Expression Of Programmed Cell Death 1 Ligands In Histiocytic And Dendritic Cell Neoplasms | 96929
Journal of Cancer Science & Therapy
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Expression of programmed cell death 1 ligands in histiocytic and dendritic cell neoplasms
Joint Event on 28th International Conference on Cancer Research and Anticancer Therapies & International Conference on Oncogenesis & Oncologic Emergency Medicine & 3rd International Conference on Tumor & Cancer Immunology and Immunotherapy
The Unviersity of Texas MD Anderson Cancer Center, USA
PD-1 (programmed cell death protein 1) is expressed on activated T cells. The ligands (PD-L1 or PD-L2) on tumor cells or
antigen presenting cells bind to PD-1 and results in reduced T cell activation and inhibited immune responses. Antibodies
targeting PD-1 or PD-L1 elicit antitumor immunity in a subset of patients with solid tumors including melanoma, renal cell
carcinoma, non-small cell lung cancer and hematopoietic tumors such as classical Hodgkin lymphoma, and clinical response
correlates with PD-1 ligand expression by malignant or immune cells within the tumor microenvironment. Histiocytic and
dendritic cell sarcomas are malignant neoplasms with high morbidity and mortality; they are rare and can be difficult to
diagnose. We examined the expression of PD-1 ligands on histiocytic and dendritic cell sarcomas. Seven of 14 histiocytic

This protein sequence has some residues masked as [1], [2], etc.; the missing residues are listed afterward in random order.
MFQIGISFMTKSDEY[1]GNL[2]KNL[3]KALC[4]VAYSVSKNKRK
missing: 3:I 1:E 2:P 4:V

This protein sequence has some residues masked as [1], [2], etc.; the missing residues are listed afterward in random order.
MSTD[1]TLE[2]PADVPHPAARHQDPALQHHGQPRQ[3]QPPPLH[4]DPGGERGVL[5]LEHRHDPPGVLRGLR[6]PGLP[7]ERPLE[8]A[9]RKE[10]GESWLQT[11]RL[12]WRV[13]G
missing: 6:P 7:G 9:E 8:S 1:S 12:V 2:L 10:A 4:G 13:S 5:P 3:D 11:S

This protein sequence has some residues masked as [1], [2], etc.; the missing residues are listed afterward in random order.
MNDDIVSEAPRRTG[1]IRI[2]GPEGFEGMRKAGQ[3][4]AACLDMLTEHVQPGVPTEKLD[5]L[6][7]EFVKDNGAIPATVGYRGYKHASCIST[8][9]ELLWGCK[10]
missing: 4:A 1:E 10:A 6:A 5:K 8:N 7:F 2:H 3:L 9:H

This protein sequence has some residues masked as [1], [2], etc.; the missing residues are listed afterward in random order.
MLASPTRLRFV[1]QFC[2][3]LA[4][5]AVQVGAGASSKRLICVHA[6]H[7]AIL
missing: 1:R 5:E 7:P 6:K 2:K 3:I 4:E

sarcomas (HS) (50%), 2 of 5 interdigitating dendritic cell sarcomas (IDS) (40%), 10 of 20 follicular dendritic cell sarcomas
(FDS) (50%), and none of 9 blastic plasmacytoid dendritic cell neoplasms (BPDCN) were positive for PD-L1. Eleven of 20
(55%) follicular dendritic cell sarcomas were also positive for PD-L2. Our results suggest that PD-L1 and PD-L2 IHC may
prove useful in establishing or confirming the diagnosis of histiocytic and dendritic cell sarcomas. Given that patients with
histiocytic and dendritic cell sarcomas are generally resistant to conventional chemotherapy, checkpoint blockade may prove a
more effective alternative. In summary, PD-L1 and PD-L2 are useful new markers for identifying select histiocyte and dendritic
cell neoplasms and reveal novel patient populations as rational candidates for immunotherapy.
Jie Xu has received her MD from Hubei Medical University and her PhD from the University of Alabama at Birmingham. She is currently an assistant professor in the Department of Hematopathology at the University of Texas MD Anderson Cancer Center. She is board certified by the American Board of Pathology in Anatomic Pathology, Clinical Pathology, and Hematology. she has been actively participating in multiple research projects in tumors of hematopoietic and lymphoid tissue, and cancer, which has led to 48 research papers, 39 presentations at the national and international conferences, and multiple awards. Her major research interests include diagnostic and prognostic factors in lymphoma and leukemia and the potential therapeutic targets for hematopoietic neoplasms.